With all the threats that have occurred lately (Wannacry, Qakbot, Zomato breach, etc.), it is clear that these events touch almost everyone. Cybercrime is industry-agnostic; a democratic thief, if you will. The 2017 Verizon Data Breach Investigations Report (VDBIR) illustrates just how far-reaching cybercrime has become in our daily lives.
You can hardly go a week without the mainstream media reporting another major incident or breach. It’s become commonplace to hear that millions of private records have been disclosed or a major ransomware attack has occurred.
Let’s look at some of the trends and recommendations covered in the Verizon report.
Use of Malware Continues to Rise
Cybercriminals continue to use malware to wreak havoc: the use of malware increased from 33 percent to 51 percent of all threats containing or using some form of malware in 2016 – this is a 55 percent year over year (YoY) growth. Today’s malware is more toxic than in previous years, with new variants like those generated by Cerber morphing as often as every 15 seconds, making it difficult for signature-based defenses to keep up.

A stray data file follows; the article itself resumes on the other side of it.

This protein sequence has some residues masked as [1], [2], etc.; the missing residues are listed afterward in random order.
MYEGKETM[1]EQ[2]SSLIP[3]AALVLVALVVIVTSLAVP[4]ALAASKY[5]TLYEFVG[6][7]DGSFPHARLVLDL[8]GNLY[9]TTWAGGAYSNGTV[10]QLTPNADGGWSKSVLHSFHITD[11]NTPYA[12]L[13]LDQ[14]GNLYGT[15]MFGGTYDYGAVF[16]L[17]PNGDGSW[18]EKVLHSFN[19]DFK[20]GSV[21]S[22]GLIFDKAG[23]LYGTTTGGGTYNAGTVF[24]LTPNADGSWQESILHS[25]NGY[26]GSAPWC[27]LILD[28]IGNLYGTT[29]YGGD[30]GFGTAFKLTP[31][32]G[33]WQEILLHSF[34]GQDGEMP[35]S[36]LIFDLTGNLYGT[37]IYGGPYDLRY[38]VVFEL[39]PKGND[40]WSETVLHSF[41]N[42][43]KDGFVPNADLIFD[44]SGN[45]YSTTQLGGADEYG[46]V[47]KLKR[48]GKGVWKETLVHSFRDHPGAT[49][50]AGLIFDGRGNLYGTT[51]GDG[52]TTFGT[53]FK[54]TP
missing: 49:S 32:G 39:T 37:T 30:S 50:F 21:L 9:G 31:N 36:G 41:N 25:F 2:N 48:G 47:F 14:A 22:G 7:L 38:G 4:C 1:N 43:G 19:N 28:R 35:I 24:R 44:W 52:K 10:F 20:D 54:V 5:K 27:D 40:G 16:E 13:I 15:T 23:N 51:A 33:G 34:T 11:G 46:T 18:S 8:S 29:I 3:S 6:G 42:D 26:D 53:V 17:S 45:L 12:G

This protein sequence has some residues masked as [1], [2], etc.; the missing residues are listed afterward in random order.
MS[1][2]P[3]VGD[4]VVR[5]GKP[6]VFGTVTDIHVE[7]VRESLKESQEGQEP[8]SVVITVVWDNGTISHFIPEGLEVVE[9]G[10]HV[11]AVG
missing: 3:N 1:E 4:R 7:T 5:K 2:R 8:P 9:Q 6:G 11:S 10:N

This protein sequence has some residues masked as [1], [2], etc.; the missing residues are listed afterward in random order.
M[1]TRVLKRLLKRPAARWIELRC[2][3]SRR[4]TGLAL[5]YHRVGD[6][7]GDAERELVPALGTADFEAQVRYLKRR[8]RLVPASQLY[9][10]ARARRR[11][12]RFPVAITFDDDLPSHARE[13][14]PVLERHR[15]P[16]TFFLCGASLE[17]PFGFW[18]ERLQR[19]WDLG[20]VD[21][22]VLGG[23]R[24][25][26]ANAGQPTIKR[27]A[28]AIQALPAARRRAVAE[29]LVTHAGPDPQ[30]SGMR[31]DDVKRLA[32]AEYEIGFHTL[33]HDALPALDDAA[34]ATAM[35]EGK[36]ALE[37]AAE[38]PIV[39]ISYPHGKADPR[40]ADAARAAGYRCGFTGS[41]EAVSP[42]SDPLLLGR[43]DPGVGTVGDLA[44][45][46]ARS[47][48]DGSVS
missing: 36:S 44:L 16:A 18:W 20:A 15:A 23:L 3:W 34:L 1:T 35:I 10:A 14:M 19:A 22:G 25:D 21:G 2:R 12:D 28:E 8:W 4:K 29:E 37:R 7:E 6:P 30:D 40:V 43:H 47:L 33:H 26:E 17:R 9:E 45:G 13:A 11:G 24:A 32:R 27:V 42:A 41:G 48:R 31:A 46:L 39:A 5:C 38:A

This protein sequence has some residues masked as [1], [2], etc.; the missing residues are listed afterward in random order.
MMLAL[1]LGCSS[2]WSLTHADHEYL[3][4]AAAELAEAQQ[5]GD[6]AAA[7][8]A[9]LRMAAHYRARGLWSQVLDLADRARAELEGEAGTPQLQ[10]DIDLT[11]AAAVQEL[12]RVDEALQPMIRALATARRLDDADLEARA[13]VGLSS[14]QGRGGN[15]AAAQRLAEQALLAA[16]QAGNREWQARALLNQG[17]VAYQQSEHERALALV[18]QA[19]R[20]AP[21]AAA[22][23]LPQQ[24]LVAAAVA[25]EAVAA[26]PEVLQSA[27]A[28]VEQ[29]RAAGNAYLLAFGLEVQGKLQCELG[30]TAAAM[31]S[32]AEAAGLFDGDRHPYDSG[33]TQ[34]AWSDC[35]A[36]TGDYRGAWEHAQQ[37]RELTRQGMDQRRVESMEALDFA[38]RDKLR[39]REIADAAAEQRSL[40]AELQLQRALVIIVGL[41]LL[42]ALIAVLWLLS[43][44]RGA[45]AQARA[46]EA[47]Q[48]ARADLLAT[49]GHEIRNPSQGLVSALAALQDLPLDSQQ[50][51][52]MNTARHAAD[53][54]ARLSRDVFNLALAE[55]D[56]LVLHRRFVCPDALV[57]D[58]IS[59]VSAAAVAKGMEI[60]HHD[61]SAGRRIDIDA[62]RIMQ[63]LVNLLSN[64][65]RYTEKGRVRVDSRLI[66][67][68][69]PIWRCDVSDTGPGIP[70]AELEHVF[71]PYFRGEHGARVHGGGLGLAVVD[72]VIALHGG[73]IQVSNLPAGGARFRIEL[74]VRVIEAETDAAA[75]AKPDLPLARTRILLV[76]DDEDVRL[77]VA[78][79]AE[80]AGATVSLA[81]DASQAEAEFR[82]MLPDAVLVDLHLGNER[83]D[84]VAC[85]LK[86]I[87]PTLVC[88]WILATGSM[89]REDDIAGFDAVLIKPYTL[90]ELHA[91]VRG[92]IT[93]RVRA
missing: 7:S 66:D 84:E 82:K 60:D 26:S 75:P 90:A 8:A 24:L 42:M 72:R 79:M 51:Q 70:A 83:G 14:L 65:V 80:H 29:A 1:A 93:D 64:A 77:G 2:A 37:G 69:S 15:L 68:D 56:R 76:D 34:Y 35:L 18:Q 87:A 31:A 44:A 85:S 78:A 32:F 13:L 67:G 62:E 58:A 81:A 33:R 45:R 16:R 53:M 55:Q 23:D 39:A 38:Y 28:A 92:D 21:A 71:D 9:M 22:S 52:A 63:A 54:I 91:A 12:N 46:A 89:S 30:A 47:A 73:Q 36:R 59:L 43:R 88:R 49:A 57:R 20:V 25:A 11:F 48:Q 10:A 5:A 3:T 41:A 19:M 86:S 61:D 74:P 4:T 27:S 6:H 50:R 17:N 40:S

The use of preventative prediction to stop malware is becoming one of the only mechanisms to prevent both known and unknown attacks before they are ever developed. Cylance calls this the Temporal Predictive Advantage, which is a measurement of how far in advance artificial intelligence (AI) models are able to predict malware and autonomously prevent it.
Stolen Credentials Are Becoming a Hot Commodity
Over a billion credential sets were stolen in 2016 – more than three times greater than the previous high-water mark in 2013. The percentage of hacking-related breaches involving the misuse of stolen or weak credentials has now reached 81 percent. The finance and healthcare industries are particularly prone to damage and (Read more...)
This is a Security Bloggers Network syndicated blog post authored by Ed Metcalf. Read the original post at: Cylance Blog